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Private H. P. Mnllaney, of tho Irish Guards, in a letter to his sweetheart, thus describes a terrible street fight in which he was engaged with his regiment : ” Wo barricaded the street by pulling carts, doors, and shutters across it, and then dug_up tho pavement. Wo put two Maxims in position and lot tho Gormans roll up in their masses within 20 yards. Then we let them have it right and left, until they could not advance for their own ciead. It was a terrible sight. They must have lost thousands. Speaking of tho advance from tho neighborhood of Paris, Mnllaney says: Our own guns hadn’t our advance covered, so wo were at tho mercy of the enemy. After some time our artillery came up and lot them have it. I think it was tho Scots Grets who dashed up and had tho pleasure of capturing tho guns the Gormans loft behind. Wo were all filled with joy at this success and to know wo were advancing. A number of tho enemy got into a houso and fin'd through the windows and doors. Our boys soon pot the measure of them and let them have it in style. The Germans tried short dashes up the hill. They only got a few yards when down they went to rise no more. Wo took about 80 prisoners. Later wo got tho order to fix bayonets and charge tho guns, whilst a groat thunderstorm was raging. You should have seen the Irish Guards, 3rd Coldstroamers, and 2nd Grenadiers fly down on them like an avalanche, on tho Kaiser’s crack regiment—tho Prussian Guards. It was all over in 10 minutes. They absolutely stood dumbfounded, with white faces and knees trembling. I shouldn’t like to stand in front of that charge myself. Our men wore drenched to tho skin, hut we didn’t care; it only made ns twice ns wild. Such dare-devil pluck I was glad to see. “ Back for those guns,” roared an officer, “ or I’ll have every ono of .you slaughtered.” Tho men didn’t want telling twice. We proceeded to lino tip the prisoners and collect the spoils, which amounted to about 160 prisoners, 6 maxim guns, and 33,000 rounds of ammunition. They had snipers up in the trees to pick off our officers. That day we lost three captains and two wounded. I had ono bullet through my cap, and was picking it up when I was wounded in the leg. I pot sight of my man up a tree close hv. I knew it was either him or mo for it, so I rollpd behind some coyer and ‘ took accurate aim at him. 'When I fired he came crashing down through the trees. I made a crutch of my rifle and got down to a stfiioo] house.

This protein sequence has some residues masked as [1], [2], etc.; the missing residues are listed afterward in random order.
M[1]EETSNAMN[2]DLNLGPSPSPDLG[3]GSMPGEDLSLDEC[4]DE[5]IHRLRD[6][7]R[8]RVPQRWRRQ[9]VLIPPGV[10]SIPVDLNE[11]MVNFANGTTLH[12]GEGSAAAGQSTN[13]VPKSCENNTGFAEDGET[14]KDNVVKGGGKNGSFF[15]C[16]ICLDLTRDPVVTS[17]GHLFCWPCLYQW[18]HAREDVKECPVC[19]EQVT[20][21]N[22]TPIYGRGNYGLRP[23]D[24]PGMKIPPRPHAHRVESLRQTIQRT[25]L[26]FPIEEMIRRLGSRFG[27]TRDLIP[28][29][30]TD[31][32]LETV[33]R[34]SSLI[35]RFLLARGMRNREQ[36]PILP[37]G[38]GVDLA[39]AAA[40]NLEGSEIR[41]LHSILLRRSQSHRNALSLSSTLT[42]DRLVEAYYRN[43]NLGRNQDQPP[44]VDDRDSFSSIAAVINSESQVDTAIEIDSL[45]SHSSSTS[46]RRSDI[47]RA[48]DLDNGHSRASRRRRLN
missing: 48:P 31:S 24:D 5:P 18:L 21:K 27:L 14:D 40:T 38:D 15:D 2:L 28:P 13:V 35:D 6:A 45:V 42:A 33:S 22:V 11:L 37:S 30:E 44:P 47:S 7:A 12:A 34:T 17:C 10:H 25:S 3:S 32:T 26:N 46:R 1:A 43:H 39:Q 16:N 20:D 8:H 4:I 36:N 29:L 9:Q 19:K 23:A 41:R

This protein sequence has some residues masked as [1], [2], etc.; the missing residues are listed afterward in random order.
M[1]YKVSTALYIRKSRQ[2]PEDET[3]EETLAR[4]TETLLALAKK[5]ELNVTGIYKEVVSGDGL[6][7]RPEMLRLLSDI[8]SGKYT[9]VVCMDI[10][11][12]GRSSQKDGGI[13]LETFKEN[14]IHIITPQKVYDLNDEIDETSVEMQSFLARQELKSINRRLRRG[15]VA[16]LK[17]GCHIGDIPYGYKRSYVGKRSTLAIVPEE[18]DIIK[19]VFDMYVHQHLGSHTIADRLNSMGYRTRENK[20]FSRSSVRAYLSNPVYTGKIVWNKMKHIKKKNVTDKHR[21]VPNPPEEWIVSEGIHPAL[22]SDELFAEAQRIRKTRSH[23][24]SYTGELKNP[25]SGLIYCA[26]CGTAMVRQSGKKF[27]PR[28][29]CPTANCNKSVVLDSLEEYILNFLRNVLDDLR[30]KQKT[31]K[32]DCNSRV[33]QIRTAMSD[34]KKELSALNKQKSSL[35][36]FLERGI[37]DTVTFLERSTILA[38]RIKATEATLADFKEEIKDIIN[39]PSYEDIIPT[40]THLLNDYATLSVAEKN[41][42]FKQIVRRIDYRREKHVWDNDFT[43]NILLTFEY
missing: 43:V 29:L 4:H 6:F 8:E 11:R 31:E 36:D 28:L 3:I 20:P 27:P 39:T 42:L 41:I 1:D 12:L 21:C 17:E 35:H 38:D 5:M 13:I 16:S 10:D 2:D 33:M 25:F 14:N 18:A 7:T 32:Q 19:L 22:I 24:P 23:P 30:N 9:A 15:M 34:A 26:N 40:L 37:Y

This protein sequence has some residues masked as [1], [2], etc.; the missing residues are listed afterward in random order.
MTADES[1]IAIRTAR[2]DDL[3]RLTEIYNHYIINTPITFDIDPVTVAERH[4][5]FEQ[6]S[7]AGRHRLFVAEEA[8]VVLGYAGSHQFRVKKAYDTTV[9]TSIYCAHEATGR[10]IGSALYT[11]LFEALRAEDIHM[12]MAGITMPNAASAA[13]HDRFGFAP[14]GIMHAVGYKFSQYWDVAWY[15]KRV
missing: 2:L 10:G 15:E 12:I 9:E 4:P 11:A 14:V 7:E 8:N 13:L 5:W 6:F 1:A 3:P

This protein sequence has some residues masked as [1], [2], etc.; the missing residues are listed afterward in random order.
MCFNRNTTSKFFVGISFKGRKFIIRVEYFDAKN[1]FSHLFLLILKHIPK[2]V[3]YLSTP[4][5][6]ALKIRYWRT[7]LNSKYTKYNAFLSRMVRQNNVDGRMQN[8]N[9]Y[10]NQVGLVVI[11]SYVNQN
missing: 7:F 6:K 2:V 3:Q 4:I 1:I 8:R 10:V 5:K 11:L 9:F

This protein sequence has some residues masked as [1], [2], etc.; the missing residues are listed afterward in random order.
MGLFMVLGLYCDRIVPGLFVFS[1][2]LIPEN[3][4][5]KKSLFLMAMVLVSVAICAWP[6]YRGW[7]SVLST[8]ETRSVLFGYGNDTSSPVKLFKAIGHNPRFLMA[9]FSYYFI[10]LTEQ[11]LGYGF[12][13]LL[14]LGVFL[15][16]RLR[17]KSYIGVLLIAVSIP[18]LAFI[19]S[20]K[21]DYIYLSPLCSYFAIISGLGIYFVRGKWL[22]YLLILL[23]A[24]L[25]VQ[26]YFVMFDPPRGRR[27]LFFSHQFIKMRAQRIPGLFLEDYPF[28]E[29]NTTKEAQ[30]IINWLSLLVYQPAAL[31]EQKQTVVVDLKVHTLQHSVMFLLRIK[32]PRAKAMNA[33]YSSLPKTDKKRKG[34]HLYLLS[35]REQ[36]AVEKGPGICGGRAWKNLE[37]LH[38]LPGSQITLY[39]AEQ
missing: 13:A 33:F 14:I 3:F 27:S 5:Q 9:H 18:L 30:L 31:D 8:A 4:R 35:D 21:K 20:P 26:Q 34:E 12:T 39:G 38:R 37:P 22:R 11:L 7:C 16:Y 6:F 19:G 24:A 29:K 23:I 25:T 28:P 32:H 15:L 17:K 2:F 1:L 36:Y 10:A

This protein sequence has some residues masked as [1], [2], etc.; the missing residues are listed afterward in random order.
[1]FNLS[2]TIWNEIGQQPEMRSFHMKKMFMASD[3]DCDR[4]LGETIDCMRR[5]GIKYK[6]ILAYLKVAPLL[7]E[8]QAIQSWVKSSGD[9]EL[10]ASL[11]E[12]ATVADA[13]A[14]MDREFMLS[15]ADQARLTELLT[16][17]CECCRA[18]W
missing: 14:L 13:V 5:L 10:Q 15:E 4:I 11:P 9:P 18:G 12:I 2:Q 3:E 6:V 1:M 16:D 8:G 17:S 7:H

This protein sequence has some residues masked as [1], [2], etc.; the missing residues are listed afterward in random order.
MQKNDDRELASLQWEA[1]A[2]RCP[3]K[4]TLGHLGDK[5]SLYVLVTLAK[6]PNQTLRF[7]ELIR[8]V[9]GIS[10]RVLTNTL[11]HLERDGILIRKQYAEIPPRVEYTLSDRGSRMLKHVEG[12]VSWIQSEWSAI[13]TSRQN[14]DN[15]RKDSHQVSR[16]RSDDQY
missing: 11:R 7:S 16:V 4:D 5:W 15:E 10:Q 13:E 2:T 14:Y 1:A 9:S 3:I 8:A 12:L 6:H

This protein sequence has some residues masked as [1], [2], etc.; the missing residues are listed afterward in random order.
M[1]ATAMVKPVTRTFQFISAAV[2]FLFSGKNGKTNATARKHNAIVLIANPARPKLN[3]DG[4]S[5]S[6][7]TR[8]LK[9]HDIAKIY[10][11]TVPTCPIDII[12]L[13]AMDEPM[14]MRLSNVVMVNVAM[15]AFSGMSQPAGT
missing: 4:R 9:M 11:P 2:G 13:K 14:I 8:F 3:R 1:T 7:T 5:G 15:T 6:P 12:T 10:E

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Bibliographic details

THE BAYONET DOES ITS WORK., Evening Star, Issue 15674, 12 December 1914

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THE BAYONET DOES ITS WORK. Evening Star, Issue 15674, 12 December 1914